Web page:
Does the world need more chromite?
The mineral sands industry is an important component to both local and national economies. Reliable supplies of mineral sands play a critical role in meeting the economic and national security needs of the U.S. The U.S. currently has no domestic chromite production.
Will having a local supply of chromite benefit Pacific Northwest foundry’s?
Yes. Currently U.S. foundries are facing strong competition from overseas foundries. ORC will offer a quality product at a competitive price due to lower transportation costs.
Is this a large mining operation?
No. Compared to major world mineral sands deposits, the known deposits in southwestern Oregon are relatively small. However, the suite of minerals of chromite, garnet and zircon are significant and unique in their high concentration. For example, other mineral sands mined in the U.S. (Florida, Georgia and Virginia) average 3 to 10 percent minerals. The mineral sands found in southwestern Oregon contain 30 to 60 percent mineral saturation. This allows the Company to impact a smaller area, construct a smaller plant and still remain economically viable.
Who regulates your industry?
Our operations will be closely regulated by County, State and Federal agencies, including the Oregon Department of Forestry (ODF), Oregon Department of State Lands (DSL), United States Army Corps of Engineers, Oregon Department of Environmental Quality (DEQ), Oregon Department of Geology and Mineral Industries (DOGAMI) and the Mining Safety and Health Administration (MSHA). This list is not intended to be exhaustive, but to provide a broad overview of the extensive regulations governing ORC.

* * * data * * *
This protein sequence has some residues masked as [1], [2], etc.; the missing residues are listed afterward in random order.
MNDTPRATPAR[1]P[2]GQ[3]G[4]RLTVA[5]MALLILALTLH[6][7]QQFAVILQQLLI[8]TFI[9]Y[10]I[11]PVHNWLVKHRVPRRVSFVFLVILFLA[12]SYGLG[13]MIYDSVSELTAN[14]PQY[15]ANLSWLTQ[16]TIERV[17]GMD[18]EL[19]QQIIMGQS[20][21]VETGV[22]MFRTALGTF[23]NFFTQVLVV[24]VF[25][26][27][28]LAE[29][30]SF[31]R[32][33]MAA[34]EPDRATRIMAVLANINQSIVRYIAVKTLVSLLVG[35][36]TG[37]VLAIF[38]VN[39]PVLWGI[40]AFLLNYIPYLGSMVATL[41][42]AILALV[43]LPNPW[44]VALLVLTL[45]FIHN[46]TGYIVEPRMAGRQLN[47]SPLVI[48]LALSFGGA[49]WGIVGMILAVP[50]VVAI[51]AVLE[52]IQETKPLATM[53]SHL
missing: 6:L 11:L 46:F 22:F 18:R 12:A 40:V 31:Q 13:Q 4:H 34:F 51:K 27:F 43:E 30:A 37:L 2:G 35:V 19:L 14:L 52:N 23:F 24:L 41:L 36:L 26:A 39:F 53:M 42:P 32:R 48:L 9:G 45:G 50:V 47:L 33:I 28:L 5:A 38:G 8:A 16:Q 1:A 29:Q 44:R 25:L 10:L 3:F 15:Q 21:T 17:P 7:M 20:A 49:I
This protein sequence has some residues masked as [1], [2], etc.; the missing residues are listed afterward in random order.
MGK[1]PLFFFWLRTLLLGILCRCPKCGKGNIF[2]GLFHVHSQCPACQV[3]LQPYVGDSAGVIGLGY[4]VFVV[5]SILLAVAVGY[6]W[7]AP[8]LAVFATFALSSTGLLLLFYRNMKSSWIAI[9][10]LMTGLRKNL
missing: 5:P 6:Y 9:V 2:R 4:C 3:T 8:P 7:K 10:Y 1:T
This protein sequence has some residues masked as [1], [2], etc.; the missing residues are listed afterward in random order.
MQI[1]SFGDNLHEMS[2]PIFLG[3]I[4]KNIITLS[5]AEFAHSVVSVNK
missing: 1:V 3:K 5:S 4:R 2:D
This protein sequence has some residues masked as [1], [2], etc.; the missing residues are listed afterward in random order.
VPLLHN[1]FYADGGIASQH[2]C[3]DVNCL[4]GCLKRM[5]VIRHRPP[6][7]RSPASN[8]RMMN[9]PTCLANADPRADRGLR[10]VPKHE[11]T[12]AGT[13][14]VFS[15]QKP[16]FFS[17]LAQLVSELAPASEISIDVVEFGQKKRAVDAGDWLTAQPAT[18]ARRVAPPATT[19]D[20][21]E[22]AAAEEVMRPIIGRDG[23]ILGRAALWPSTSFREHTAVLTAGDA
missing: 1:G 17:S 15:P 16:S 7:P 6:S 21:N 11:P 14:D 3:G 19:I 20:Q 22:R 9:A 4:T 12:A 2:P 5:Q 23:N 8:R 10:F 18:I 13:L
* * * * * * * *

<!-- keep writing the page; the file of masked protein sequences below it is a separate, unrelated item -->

Are any of the minerals harmful?
No. These minerals are naturally occurring and have been present for hundreds of thousands of years without ill effect to the environment or the community.
What is the difference between Chromite and Chromium?
Chromite is a naturally occurring brown to black colored mineral of the spinel group (Fe, Mg)(Cr,Al)2O4. It occurs in octahedral crystals as an accessory mineral in basic and ultrabasic igneous rock (such as those in the Klamath Mountains). Because chromite is resistant to chemical and mechanical weathering, it will find its way into concentrations in stream channels and ocean beaches, where wave actions segregate minerals according to density.
Chromium is a naturally occurring element that helps comprise the mineral chromite (Fe, Mg)(Cr,Al)2O4. Chromium is used in the hardening of steel alloys and in the production of stainless steels. It is also used in decorative plating and as a pigment in glass.
How will ORC have a positive impact on the local economy?
The Company is committed to strengthening economic growth and employment in Coos County. Examples are:
- $3.5M in annual payroll.
- $4M in annual expenses in goods and services.
- $75M in capital expenditures.
- 130,000 tons of product shipped annually by water, rail and truck.
- Utilization of the natural gas line.
- Construction contracts for the plant and plant site.
- Property and business taxes.